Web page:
A user process acquires the CACHE BUFFERS CHAINS latch to scan the System Global Area (SGA) for database cache buffers. Blocks in the buffer cache are placed on linked lists (cache buffer chains). Blocks are put on the hash chain according to their DBA (data block address) and CLASS of the block. Each hash chain is protected by a single child latch. The latch allows a process to scan a hash chain without having the linked list change while it scans.
When this latch can become a problem
High or rapidly increasing wait counts on the CACHE BUFFERS CHAINS latch is an indication that the latch is not able to service the different sessions fast enough.
Contention for these latches can be caused by very heavy access to a single block or heavy concurrent execution of poorly written SQL statements which touch too many blocks (i.e. same blocks). This latch used to be big problem; however, since Oracle9i, operations on this latch have been optimized significantly.
Use SolarWinds Database Performance Analyzer or another tool to identify anybuffer chain contention problem. Then, determine the object that the block belongs to. First, determine which latch waits are potential problems by examining the number of sleeps for this latch. The higher the sleep count, the more likely that the latch wait is a problem.
Use the following command to get the “sleep count” value, which you will then use in the nex command:
select count(*) "cCHILD", sum(GETS) "sGETS", sum(MISSES) "sMISSES", sum(SLEEPS) "sSLEEPS" from v$latch_children where name = 'cache buffers chains' order by 4, 1, 2, 3;
The “sleep count” value (obtained from the sSLEEPS column of the query output) is used as the lower limit for the search for relevant block accesses. Any value of the sSLEEPS column can be used to run the next query, below. Be sure to choose a relevant value from the top “n” resulting values.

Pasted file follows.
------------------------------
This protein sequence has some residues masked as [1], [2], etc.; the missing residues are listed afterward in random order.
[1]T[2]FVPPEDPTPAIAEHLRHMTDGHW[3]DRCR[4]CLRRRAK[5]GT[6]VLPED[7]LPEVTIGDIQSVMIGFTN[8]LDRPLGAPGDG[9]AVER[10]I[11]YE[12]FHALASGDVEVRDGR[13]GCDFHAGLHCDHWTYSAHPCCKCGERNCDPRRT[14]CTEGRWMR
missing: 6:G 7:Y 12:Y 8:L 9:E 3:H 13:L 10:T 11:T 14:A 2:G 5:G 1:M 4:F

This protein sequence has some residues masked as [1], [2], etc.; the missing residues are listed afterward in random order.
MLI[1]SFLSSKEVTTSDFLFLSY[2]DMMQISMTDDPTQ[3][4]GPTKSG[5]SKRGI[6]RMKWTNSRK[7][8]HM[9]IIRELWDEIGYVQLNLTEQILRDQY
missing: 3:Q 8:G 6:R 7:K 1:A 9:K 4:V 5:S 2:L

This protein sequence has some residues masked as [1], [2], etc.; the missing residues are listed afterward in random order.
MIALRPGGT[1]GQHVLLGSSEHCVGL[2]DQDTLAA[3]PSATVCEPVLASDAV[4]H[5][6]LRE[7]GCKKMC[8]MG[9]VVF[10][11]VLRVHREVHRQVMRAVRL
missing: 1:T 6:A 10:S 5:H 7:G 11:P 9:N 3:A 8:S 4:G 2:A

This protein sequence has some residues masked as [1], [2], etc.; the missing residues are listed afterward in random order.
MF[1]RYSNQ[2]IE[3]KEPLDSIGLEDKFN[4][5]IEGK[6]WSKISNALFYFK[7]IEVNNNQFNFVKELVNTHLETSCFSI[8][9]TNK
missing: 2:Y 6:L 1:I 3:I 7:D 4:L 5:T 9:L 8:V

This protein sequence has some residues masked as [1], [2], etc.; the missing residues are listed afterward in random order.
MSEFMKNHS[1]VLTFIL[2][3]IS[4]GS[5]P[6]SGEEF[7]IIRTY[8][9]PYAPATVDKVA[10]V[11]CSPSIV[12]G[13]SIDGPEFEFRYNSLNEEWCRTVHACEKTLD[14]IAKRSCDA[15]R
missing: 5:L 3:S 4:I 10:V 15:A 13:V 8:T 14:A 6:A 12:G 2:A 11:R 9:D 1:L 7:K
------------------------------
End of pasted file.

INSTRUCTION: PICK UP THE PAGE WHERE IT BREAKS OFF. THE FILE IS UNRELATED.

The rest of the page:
select /*+ ordered */ e.owner ||'.'|| e.segment_name segment_name, e.extent_id extent#, x.dbablk - e.block_id + 1 block#, x.tch, l.child# from sys.v$latch_children l, sys.x$bh x, sys.dba_extents e where l.name = 'cache buffers chains' and l.sleeps > &sleep_count and x.hladdr = l.addr and e.file_id = x.file# and x.dbablk between e.block_id and e.block_id + e.blocks - 1;
Here’s an example of the output of this SQL :
SEGMENT_NAME EXTENT# BLOCK# TCH CHILD# SCOTT.EMP 1 449 2 7,668 SCOTT.EMP_PK 5 474 17 7,668
Depending on the TCH column (the number of times the block is hit by a SQL statement), you can identify a hot block. The higher the value of the TCH column, the more frequent the block is accessed by SQL statements. Be sure to run the query above multiple times to understand the trend, and avoid being misled by any one-time activity.
Solving the cache buffers chain latch
Where there are hot blocks, you can relieve contention by doing one of the following:
Splitting the buffer pool into multiple pools
Altering PCTFREE/PCTUSED to allow fewer rows per block, thus reducing contention on a certain block
Reducing the frequency the application accesses the object in question.
In older versions of Oracle, there are often far fewer “cache buffers chains” latches (especially with large buffer caches) and so there can be many buffers covered by a single hash latch. An upgrade might alleviate the problem.
Tuning queries so that they won’t touch as many blocks. This will alleviate the problem with this latch if the query is heavily executed.
Avoid doing too many concurrent DML and Queries against the same row/block. Too many concurrent DML and Queries against the same block can result in multiple versions of the block created in the same cache buffer chain. Longer chains means more time spent by the session traversing through the chain while holding on to the latch.